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County’s recycling efforts pay off

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Spring cleanup is Friday and Saturday

By Ron Benningfield

Last year, LaRue County’s Renaissance Recycling center, on East Water Street in Hodgenville, collected 1.2 million pounds of cardboard, plastic, paper, glass and other items for reuse that otherwise would have wound up in a landfill.

“I am amazed how supportive the people have been,” said Jill Gray, the county’s solid waste coordinator who saw the center’s yearly collections grow from 150 tons its first year (2006) to 2009’s whopping 590 tons.

Tommy Turner, LaRue County judge-executive, also was impressed.

“That’s a lot for our community,” he said. ”It’s all because of one thing – the people of LaRue County care.”

And the efforts continue. At the county clean-up March 26-27, every effort will be expended to recycle items brought in by city and county residents.

Turner said every pound saved from the landfill is reflected in a savings on the county’s monthly garbage service.

“Even though we are more rural than some of our surrounding counties, meaning garbage trucks must in some cases drive several miles just to make one or two stops, driving the cost up considerably, our rates are cheaper than many of surrounding counties partly because of our recycling effort.”

He explained that disposal costs at the landfill are a fairly large component of the monthly charge.

“The more we reduce the stream of waste, the better it reflects on the cost of our solid waste services,” Turner said. “Recycling also teaches our children that the environment we live in is important.”

Gray spends a lot of time with those students, teaching them about recycling and encouraging them to do it not only at school but also at home.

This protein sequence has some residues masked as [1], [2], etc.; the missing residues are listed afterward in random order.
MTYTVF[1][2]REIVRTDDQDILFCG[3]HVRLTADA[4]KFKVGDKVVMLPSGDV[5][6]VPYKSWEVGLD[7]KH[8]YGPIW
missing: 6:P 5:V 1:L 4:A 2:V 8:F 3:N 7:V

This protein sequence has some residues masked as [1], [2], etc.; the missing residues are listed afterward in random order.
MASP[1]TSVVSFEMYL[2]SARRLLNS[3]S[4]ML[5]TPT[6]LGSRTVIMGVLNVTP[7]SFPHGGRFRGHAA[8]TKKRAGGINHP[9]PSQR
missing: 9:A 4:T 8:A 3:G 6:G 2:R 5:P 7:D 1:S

“The schools are doing a really good job with plastic milk bottles, plus cardboard, aluminum and tin cans, office paper and newspaper,” Gray said. 

Volunteers and LaRue County Jail inmates man the center 8:30 a.m.-3:30 p.m. Monday through Friday. Dropoff windows are available 24/7.

The center’s personnel compress cardboard into two sizes of bales, 900 and 1,300 pounds. They also bale newspapers. They load the bales onto a box trailer where a semi hauls them to Louisville. The recycling company there pays Renaissance for the material brought in.

“Prices fluctuate with the economy from a low of “0” paid to us to currently $130 a ton for cardboard,” said Gray. The center takes aluminum cans and glass to The Scrapyard in Cave City.

Unlike some centers, Renaissance accepts many types of plastic. Gray said the number (resin code) inside the three-arrow triangle recycle emblem on each plastic container indicates what type of plastic was used in making the container.

“Some centers will take only codes One (soda bottles and other clear containers) and Two (milk, juice, shampoo and other containers),” Gray said. “We take Codes One through Seven.”

“We also take those plastic peanuts used in packaging because we have someone who will reuse them,” she said. “We’re experimenting with a process so that we can also accept small amounts of Styrofoam.”

The center’s collection of materials has grown each year. In 2007, Renaissance collected 219 tons; in 2008, 370 tons.

The judge is optimistic about future collections of Renaissance Recycling, which is a cooperative effort among the City Of Hodgenville, LaRue Fiscal Court and Main Street Renaissance.

“Maybe next year we’ll hit close to 750 tons,” he said. “When we reach 1,000 tons or two million pounds recycled, that will truly be a milestone for our community.”

LaRue County’s spring clean-up is noon-4 p.m. March 26 and 8 a.m.-noon March 27 at the county maintenance barn across from the high school. For more information, call Solid Waste Coordinator Jill Gray at 358-9903.